The Tarata lies at the eastern end of the lake, the base of the terraces projecting into it and into the stream which runs from it to Tarawera. At the summit of the terraces lies a huge cauldron, some 80 to 100 feet in diameter, filled to the brim with boiling water, as transparent as crystal, but of a rich blue color, contrasting most exquisitely with the marvellous tracery at the edges of the basin. The water of this basin is in constant furious ebullition, a column of it being sometimes thrown up to the height of 40 feet. Unfortunately the view of these tremendous jets, as well as of the surface of the cauldron is generally obscured by clouds of steam, but when the ebullition is intense the roaring sound of the escaping steam quite sufficiently attests the power which produces these violent effects. The silicious deposit from the water has given rise to the wonderful series of terraces for which the Rotomahana is so justly celebrated. These terraces are of a pale creamy white, whilst the water flows over them, and in detail of structure are of unsurpassed delicacy and beauty. Amongst these terraces are numerous ponds filled with the water flowing from the basin above, and still retaining its beautiful blue color. As these terraces act the part of a refrigerator of the water from the great basin, which cools as it descends, one is able to enjoy the remarkable sensation of gradual changes from cool to hot in ascending, and from hot to cold in descending it, making it easy to select a bath of almost any desired bearable temperature. The favourite one, however, is about half way up the ascent, the water in it being of sufficient depth to afford the luxury of a swim. It is impossible to describe the delicate beauty of the tracery in these terraces, but they were compared by my wife, who accompanied me during my excursion, to petrified Yak lace and fleecy wool, disposed in the most tasteful folds and pendant masses. There can be no doubt that the whole presents an unparalelled scene, the steaming basin with the dark hills behind it, the rich blue water contrasting with the cream white deposit of the terraces, and with the fleecy clouds of vapour arising from it, combining to produce effects of the utmost beauty. Not far from the Tarata lies the great cauldron at the Ngahapu, its presence indicated by immense columns of vapour and by the roaring noise of a huge steam-hole close to it. In the basin, which is about 40 feet across, the water is also quite transparent, but very dark in color, owing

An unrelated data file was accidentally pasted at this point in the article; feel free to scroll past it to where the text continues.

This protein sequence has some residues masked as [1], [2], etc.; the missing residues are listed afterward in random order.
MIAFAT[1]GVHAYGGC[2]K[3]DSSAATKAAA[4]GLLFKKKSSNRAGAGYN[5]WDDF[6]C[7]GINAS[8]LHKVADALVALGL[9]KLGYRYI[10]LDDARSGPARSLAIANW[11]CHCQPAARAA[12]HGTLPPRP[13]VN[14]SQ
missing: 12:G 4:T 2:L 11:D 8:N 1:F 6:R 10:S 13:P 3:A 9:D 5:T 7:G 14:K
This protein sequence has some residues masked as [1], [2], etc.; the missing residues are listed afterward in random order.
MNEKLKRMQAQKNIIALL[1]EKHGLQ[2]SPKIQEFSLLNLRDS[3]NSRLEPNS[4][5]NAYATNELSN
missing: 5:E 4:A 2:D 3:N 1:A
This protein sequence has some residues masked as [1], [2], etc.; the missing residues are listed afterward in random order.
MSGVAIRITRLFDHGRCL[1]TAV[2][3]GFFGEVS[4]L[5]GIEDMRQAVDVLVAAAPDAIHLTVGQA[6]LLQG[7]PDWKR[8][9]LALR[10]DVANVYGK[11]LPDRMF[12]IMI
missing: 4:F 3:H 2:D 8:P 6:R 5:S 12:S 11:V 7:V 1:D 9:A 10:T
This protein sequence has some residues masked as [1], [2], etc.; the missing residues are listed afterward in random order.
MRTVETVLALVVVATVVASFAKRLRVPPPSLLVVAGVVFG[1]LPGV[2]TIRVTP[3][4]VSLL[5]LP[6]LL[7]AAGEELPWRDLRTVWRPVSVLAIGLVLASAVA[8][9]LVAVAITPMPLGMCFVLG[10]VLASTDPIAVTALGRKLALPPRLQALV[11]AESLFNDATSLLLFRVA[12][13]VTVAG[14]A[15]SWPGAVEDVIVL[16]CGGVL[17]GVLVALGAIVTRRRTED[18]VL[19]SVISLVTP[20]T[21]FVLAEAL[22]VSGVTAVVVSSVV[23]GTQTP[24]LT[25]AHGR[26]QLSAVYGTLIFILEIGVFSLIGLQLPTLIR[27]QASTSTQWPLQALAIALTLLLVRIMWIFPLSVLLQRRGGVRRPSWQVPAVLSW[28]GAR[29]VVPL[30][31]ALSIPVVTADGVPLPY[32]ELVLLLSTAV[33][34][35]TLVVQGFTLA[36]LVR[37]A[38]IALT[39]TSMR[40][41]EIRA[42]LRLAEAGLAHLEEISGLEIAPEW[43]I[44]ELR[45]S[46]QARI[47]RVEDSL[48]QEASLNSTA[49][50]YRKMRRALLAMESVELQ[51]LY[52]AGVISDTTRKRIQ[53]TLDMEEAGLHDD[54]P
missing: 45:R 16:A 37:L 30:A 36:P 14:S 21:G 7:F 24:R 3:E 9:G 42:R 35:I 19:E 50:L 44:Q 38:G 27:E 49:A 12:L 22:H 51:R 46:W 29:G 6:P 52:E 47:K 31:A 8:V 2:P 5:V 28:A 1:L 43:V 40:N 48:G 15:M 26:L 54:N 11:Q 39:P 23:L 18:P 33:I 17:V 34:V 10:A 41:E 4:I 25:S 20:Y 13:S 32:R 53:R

probably to the geyser being shut in between the hill and thickets of high manuka, which, almost surround it. Its position, combined with its constant and tremendous state of ebullition, creates a feeling of awe, which is not raised by a contemplation of the Tarata, but which becomes intense when the seething waters now at one point of the basin, and now at another, are projected, with a roar, into the air, creating large waves on the surface, which lash the incrusted margin.